With Europe on the brink of war, concerns have been raised over the role of atomic weapons in a modern, great power conflict. Russia holds the largest known nuclear arsenal, with about 1,456 deployed nuclear weapons. With a well-developed nuclear triad, Russia’s nuclear policy consists of deterrence and ‘escalate to de-escalate’, a controversial yet potentially effective method to resolve a conflict rapidly.
Putin has recently ramped up his military presence in Ukraine, with reports of a purported false-flag incident underway. Moreover, many Iskander ballistic missiles have been placed in Russia and Belarus, all capable of delivering nuclear warheads.
Unless rapid advances and overwhelming firepower ensure Russia’s early victory, a war with Ukraine is likely to be a long, drawn-out process. Ukraine is deeply entrenched, and though its rolling plains do it no favors, Ukraine’s people have shown a serious commitment to defending their sovereignty from a Russian invasion. With materiel and economic support from the West, Ukraine can jeopardize Russia for decades, even if it were completely subjugated.
Yet despite the increased presence of American and British troops in continental Europe, it remains unlikely that NATO and Russia will fight head to head. Biden has repeatedly assured that troops are to protect NATO allies in Eastern Europe; the last thing the world needs is a new European land war.
But this is precisely where Putin’s strategy plays in; the deployment of low-yield nuclear weapons on the battlefield against a non-nuclear opponent, a major escalation in warfare.
By escalating against a nation without nuclear capabilities, Russia can strike with less fear of being matched; Ukraine cannot respond with nuclear weapons of its own. But neither can NATO; should Russia use a strategic counterforce (exclusively military targets) attack on Ukraine alone, there is little justification to respond in any nuclear capacity. While Russia would likely find itself the new pariah of the international community, direct military escalation would be impossible had Ukraine been the only target immediately affected.
Even if Russia were so bold as to strike Kyiv or Odesa with nuclear weapons, NATO still wouldn’t have the grounds for a nuclear response. At the same time, though a larger U.N. intervention would be justified, it would only give Putin more nuclear targets, potentially starting low-yield nuclear conflict in regions around Eurasia.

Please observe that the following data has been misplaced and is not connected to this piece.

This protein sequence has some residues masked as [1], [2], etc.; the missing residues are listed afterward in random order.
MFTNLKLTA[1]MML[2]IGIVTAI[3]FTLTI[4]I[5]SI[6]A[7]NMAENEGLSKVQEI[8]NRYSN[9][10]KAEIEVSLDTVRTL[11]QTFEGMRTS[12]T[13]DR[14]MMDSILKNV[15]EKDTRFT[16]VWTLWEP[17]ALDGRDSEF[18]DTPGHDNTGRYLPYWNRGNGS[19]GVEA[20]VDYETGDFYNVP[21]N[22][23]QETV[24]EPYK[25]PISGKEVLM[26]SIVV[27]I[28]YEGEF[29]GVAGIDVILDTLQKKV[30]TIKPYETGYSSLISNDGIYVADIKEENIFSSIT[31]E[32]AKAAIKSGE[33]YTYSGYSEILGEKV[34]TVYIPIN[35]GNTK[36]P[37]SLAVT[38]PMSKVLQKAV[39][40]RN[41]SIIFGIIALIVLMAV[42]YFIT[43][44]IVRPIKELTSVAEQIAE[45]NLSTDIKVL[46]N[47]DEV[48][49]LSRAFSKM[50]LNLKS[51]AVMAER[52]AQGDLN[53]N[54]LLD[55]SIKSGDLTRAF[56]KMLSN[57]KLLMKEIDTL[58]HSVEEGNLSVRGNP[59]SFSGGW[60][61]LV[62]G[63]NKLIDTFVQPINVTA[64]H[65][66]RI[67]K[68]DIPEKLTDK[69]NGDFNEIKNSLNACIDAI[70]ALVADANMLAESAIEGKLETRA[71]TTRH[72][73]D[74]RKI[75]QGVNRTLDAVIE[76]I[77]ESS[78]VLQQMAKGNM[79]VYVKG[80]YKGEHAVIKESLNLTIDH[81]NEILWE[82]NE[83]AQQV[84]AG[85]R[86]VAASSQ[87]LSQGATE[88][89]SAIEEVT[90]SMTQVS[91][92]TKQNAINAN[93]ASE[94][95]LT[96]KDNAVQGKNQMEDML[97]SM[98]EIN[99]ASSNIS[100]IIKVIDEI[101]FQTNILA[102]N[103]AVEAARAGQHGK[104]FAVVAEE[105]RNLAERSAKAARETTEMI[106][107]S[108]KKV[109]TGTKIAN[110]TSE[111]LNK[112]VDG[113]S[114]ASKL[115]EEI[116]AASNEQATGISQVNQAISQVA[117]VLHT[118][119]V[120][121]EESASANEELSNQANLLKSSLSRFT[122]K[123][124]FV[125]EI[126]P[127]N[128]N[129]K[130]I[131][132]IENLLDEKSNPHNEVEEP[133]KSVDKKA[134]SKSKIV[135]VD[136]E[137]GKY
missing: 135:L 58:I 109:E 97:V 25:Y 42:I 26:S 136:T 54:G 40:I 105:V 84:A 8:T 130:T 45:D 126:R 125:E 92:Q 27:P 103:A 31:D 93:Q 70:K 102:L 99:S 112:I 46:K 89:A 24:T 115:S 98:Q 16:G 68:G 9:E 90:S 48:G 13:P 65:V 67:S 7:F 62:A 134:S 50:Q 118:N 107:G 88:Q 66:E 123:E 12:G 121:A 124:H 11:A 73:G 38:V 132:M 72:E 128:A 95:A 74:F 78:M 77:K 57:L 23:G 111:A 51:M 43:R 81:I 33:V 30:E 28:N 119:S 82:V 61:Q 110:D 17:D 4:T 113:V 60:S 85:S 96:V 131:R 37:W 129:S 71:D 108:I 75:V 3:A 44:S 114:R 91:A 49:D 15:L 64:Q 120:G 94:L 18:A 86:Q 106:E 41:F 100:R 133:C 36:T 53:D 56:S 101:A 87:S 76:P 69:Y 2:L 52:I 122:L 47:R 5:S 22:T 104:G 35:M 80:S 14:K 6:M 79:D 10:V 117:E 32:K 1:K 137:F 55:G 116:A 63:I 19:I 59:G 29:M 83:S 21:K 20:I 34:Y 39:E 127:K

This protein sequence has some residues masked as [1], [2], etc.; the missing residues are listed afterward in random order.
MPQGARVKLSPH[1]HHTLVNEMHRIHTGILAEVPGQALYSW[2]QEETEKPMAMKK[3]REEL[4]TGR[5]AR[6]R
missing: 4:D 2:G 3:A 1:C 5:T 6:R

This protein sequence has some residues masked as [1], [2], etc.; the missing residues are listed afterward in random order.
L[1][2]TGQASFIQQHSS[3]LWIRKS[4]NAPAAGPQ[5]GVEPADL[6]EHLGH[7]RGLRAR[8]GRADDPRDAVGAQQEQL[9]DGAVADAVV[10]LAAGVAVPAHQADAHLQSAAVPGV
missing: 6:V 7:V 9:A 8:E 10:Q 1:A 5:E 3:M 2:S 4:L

Hence, a Russian nuclear attack is likely to instead ‘freeze’ a conflict, allowing Russian troops to solidify the new border wherever they so desire. With Ukraine reeling in the aftermath of a nuclear attack, there would be little resistance to worry about: only the massive economic and political ramifications on the international stage.
Such an action would usher a new era of warfare, doing away with deterrence and instead of creating a world where escalation is carefully measured. Direct communications between adversaries would be paramount, as would protecting these networks from cyberwarfare. A communication breakdown would leave both sides flying blind, not knowing how a potential escalation was developing.
In the worst-case scenario, where NATO and Russia one day fight a land war in Europe, low-yield nukes would fall like rain in Poland, Kalinigrad, and Belarus, hitting battlefields filled with tanks and artillery. But even more, hard-hit would be regions near the Franco-Belgian border, where many NATO bases are in place. Many of these bases were created during the Cold War when Germany was far more likely to be a battlefield than Poland. Though many deployments exist around Eastern Europe, particularly recently, the Low Countries, Eastern France, and Western Germany still serve as NATO’s command area.
There are still many diplomatic options available to Russia, and recently hopes have been renewed after talks between Putin and Macron, both expressing mutual concern over the onset of war. Readers should be careful not to give in to alarmist views, as even if a war in Ukraine occurs, nuclear incidents are far more likely to stem from reactors than tactical fire. Nor is there any significant likelihood of a massive ICBM exchange reminiscent of the Cold War. Even at the height of nuclear tensions, individual choices have averted nuclear armageddon and have proven time and time again that humanism and empathy transcend politics of any scale.
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2 responses to “Russia’s Low-Yield Strategic Nuclear Arsenal”
[…] A simple, low-yield nuclear detonation on troops in Ukraine would be an unheard-of escalation. Very quickly, both sides would deploy nuclear weapons, first in a regional context. These would devastate Ukraine, though they would only target low-density military areas. […]
[…] forcing even China to limit interactions with the rogue state. This is particularly of concern if Putin decides to use strategic nuclear weapons to ‘freeze’ the conflict, should he not gain enough headway in the opening act of the […]